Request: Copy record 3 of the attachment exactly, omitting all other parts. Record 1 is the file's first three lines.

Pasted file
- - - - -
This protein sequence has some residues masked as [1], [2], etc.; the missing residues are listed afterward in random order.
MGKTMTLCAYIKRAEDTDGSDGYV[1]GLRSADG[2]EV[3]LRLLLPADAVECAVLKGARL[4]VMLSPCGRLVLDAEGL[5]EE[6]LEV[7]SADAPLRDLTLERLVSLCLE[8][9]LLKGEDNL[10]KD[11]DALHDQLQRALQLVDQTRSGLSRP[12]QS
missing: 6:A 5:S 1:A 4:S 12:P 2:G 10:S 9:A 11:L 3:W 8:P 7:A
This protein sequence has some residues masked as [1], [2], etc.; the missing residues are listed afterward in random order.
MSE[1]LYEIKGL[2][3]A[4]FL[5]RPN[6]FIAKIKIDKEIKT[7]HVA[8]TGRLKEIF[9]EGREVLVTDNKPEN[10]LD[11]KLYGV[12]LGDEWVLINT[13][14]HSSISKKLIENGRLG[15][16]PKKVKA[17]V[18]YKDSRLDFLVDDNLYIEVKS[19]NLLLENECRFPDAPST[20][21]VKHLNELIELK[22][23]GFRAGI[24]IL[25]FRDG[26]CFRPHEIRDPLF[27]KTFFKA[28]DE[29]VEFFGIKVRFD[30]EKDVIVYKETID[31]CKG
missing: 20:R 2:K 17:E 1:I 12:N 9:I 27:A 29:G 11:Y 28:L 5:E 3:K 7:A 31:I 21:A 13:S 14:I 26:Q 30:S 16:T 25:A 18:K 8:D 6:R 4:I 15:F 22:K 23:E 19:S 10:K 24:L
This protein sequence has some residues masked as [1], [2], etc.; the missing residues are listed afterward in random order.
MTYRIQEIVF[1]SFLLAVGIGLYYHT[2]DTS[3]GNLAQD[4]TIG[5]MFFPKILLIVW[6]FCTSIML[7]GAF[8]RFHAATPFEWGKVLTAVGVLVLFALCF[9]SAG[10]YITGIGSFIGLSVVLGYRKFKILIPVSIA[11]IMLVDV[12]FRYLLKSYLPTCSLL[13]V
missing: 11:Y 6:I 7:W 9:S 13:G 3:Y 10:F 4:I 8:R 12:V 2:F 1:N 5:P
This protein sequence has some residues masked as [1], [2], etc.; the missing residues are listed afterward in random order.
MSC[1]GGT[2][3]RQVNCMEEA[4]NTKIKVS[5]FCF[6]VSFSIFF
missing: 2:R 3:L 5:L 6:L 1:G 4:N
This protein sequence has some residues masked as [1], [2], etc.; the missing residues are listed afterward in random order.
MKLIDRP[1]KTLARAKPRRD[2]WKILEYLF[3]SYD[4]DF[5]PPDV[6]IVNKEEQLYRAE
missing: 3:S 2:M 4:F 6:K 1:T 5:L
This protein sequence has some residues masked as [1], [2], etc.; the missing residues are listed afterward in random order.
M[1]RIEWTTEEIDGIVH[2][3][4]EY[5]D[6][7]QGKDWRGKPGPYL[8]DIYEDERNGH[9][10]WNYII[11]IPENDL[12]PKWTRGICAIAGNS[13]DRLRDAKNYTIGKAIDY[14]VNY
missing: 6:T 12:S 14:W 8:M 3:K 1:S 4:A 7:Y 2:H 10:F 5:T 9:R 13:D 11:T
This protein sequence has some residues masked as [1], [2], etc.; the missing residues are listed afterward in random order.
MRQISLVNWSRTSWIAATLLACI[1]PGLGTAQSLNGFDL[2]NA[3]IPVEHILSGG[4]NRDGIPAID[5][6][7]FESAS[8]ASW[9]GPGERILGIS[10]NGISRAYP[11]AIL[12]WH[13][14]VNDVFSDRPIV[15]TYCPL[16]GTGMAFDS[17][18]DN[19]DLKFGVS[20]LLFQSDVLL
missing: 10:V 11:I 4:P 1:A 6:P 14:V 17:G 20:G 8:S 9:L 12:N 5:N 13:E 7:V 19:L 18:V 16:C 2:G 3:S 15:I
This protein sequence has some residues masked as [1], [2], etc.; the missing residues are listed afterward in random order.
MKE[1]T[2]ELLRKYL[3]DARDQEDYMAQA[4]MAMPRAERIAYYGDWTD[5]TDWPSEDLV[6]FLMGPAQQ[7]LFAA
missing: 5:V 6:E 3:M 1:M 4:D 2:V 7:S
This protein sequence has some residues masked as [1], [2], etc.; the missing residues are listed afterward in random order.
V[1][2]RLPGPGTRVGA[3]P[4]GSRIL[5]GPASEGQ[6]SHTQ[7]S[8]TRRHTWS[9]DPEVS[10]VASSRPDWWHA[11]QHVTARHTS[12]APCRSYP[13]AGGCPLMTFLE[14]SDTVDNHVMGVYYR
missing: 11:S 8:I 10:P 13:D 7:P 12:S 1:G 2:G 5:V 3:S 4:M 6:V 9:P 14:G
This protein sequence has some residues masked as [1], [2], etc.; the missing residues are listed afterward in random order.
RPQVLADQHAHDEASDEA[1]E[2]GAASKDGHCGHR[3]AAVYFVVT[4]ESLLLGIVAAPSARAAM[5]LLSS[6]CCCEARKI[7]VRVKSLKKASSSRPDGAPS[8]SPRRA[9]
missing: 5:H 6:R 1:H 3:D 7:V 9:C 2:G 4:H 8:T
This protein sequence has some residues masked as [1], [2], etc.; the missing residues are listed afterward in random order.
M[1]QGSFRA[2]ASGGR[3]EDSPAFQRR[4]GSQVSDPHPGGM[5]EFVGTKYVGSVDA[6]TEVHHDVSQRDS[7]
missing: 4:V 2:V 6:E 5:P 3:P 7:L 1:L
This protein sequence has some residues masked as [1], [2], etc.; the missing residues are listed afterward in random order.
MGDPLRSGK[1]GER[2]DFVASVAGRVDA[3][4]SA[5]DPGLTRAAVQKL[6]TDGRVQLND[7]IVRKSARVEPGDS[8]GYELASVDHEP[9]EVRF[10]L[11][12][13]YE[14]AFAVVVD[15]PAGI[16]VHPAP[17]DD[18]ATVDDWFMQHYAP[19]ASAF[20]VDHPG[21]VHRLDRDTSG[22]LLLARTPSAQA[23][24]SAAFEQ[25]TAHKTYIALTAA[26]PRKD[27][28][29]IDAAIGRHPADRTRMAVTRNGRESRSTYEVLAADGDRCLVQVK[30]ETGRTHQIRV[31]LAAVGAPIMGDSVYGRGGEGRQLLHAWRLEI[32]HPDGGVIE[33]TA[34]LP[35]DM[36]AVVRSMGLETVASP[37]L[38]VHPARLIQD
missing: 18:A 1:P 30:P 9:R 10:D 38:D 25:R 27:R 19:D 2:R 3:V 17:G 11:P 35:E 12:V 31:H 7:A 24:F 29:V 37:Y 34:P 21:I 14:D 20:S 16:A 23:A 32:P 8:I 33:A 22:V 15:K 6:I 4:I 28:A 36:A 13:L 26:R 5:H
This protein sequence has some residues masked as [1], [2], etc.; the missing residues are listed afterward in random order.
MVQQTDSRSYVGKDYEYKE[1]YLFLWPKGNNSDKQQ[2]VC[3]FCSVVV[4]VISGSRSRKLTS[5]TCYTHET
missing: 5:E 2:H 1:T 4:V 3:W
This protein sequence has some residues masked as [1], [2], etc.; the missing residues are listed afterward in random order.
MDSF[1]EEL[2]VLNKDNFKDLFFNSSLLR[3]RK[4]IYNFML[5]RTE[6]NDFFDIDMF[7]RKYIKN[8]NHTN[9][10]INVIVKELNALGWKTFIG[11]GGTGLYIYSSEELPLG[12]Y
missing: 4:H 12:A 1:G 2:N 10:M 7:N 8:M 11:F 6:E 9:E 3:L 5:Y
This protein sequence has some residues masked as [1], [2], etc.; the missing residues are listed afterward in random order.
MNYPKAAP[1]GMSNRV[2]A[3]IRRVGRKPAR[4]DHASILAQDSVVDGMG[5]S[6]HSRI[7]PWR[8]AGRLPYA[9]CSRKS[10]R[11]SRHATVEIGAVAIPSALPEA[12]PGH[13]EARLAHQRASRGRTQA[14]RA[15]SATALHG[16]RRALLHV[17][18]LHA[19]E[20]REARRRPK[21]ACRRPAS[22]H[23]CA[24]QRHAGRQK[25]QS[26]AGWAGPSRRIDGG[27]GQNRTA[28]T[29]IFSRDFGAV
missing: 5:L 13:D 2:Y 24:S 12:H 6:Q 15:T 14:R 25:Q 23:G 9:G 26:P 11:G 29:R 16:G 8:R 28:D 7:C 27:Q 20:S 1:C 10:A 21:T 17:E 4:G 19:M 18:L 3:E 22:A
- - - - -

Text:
This protein sequence has some residues masked as [1], [2], etc.; the missing residues are listed afterward in random order.
MTYRIQEIVF[1]SFLLAVGIGLYYHT[2]DTS[3]GNLAQD[4]TIG[5]MFFPKILLIVW[6]FCTSIML[7]GAF[8]RFHAATPFEWGKVLTAVGVLVLFALCF[9]SAG[10]YITGIGSFIGLSVVLGYRKFKILIPVSIA[11]IMLVDV[12]FRYLLKSYLPTCSLL[13]V
missing: 11:Y 6:I 7:W 9:S 13:G 3:Y 10:F 4:I 8:R 12:V 2:F 1:N 5:P